It's possible, but probably very difficult if you voluntarily resign.
As you may already know, the reason you are out of work affects your eligibility for unemployment benefits. If you quit, were fired, or left work because of a trade dispute, you will be scheduled to a telephone interview because there is a separation issue that must be resolved. The Department interviewer obtains and documents information about the separation from the employer and you (the claimant) and decides, according to law and regulations, if you are eligible to collect benefits.
Typically, when you resign you are not eligible for unemployment insurance benefits. There are exceptions such as when you are forced to resign due to circumstances in the workplace, such as illegal conduct, retaliation, harassment, etc., which make it difficult or impossible for you to continue working there. Without those kinds of circumstances you are unlikely to prevail on a challenge to your eligibility for UI benefits, assuming the employer will mount a challenge. However, you should weigh the value of the UI benefits against having a termination on your work history. Consider that having a termination on your work history may harm your future employment prospects.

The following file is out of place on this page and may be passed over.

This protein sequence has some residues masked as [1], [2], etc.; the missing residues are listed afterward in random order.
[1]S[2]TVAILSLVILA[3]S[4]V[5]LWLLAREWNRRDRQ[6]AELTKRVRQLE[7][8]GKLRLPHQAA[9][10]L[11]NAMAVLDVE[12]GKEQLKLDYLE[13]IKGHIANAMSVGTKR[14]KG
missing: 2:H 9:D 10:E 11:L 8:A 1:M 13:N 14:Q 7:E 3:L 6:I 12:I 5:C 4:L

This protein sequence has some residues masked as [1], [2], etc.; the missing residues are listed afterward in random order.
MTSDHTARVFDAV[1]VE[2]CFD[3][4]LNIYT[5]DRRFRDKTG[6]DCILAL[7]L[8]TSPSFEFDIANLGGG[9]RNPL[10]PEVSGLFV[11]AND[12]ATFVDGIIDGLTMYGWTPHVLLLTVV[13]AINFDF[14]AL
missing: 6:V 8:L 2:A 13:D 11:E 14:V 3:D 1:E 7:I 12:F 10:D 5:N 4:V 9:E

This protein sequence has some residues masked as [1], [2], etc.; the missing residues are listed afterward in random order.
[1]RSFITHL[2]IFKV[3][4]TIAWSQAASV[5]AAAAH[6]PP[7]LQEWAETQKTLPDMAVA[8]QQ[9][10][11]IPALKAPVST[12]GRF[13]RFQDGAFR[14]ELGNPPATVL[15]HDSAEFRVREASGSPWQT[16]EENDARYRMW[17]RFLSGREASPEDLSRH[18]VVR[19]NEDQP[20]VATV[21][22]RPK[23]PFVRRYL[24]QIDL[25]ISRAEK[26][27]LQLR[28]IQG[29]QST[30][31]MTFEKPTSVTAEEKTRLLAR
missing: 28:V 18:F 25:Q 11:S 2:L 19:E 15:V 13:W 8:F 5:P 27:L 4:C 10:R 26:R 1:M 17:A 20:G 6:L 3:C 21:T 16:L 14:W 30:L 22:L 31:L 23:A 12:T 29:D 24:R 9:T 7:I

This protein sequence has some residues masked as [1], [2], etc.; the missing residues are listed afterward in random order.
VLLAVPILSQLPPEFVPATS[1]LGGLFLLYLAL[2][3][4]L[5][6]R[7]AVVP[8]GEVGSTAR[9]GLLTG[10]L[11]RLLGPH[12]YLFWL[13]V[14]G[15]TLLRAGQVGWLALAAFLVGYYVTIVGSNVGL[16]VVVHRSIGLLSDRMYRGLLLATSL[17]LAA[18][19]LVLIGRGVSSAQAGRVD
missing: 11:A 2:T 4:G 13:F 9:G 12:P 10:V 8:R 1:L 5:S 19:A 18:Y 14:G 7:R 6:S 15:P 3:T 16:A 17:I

Disclaimer: This response does not constitute legal advice. It is merely an opinion, and not intended to create, and does not create an attorney-client relationship. It is impossible to provide a legal opinion in response to your question without a comprehensive analysis of all facts and circumstances relating to the legal issues.
When you're given the choice to quit or be fired and you choose to quit, this is called a "forced resignation in lieu of discharge." The California Unemployment Insurance Appeals Board unambiguously holds that, under these circumstances, the employer is the moving party behind the termination. This alone, however, is insufficient to guarantee your eligibility for unemployment benefits, as the relevant question then becomes whether the employer terminated your employment for reasons of misconduct related to the work (pursuant to California Unemployment Insurance Code section 1256).
While this will always require a detailed factual inquiry with your attorney, please keep in mind that the employer has the burden of proving misconduct in 1256 cases.
I've attached a link to the CUIAB Precedent Benefit Decisions page. Scroll down to "Forced resignation in lieu of discharge" under the "Moving Party" section to read the actual decisions. These may help in the event you choose not to hire an experienced unemployment appeals attorney.